Bounded Autonomy: What Limits Zimbabweans' Trust in their Courts and Electoral Commission?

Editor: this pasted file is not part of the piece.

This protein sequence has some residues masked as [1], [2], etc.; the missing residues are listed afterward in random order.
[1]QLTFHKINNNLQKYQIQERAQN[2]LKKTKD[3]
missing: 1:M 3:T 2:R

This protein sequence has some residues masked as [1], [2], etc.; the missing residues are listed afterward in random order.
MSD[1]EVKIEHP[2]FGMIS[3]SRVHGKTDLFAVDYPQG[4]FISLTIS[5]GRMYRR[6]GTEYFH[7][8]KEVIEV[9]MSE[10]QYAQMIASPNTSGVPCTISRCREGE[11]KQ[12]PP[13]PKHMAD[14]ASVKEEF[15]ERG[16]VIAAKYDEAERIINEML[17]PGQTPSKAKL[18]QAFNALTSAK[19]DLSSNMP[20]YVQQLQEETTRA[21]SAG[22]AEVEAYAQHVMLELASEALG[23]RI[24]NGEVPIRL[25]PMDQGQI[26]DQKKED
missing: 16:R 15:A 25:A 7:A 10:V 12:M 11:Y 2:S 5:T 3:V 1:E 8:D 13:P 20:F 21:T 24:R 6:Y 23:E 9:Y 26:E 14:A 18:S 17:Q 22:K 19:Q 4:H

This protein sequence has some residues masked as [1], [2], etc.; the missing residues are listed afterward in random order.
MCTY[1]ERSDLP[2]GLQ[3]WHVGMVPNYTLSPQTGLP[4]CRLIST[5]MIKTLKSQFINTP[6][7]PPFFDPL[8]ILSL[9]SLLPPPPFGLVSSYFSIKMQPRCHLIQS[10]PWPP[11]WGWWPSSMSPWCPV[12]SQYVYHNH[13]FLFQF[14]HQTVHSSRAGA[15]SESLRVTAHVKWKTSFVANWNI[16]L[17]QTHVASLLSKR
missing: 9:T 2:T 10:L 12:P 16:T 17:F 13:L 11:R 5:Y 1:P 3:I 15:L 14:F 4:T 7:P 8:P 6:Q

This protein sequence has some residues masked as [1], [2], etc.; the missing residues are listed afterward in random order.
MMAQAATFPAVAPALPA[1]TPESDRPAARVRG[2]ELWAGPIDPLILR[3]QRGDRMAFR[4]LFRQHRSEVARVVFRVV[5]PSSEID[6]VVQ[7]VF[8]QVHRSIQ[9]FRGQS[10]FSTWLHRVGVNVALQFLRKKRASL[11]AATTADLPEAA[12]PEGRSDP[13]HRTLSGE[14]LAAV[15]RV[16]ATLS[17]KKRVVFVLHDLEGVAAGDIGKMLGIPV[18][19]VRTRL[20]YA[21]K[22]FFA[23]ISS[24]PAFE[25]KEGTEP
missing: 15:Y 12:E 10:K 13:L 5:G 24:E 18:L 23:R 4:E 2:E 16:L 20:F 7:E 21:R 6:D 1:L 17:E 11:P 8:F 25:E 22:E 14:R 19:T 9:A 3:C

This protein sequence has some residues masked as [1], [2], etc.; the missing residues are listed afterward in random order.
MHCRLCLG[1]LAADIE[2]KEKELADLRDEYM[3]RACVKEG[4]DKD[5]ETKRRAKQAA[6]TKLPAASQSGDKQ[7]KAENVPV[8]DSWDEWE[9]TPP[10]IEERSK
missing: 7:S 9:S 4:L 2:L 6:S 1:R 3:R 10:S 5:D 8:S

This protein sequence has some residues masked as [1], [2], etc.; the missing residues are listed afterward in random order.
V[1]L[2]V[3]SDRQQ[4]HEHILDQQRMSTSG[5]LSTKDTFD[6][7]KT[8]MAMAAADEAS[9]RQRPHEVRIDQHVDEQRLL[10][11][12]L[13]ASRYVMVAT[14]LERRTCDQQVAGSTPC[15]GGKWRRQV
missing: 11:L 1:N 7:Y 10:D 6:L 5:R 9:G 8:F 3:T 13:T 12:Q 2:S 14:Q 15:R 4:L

This policy paper analyzes public trust in the country's courts and electoral commission. Though intended to act as independent custodians of the Constitution and the electoral process, both the judiciary and the electoral commission are frequently accused of being beholden to political leaders. This year’s election is not the first to be accompanied by allegations of vote rigging, intimidation, and politically tainted court decisions. Allegations of bias are frequently leveled against judges from the High Court and Supreme Court, even between election cycles. Yet previous analysis of Afrobarometer data has shown that Zimbabwe’s courts are among the most trusted on the continent. And trust in the ZEC has doubled since 2010. Our analysis of public opinion data suggests that citizens trust these two institutions within bounds. For court cases involving only ordinary citizens and technical electoral issues such as the rollout of the biometric voter registration (BVR), the judiciary and the ZEC enjoy substantial public confidence. But faced with politically sensitive issues, they no longer find broad popular support.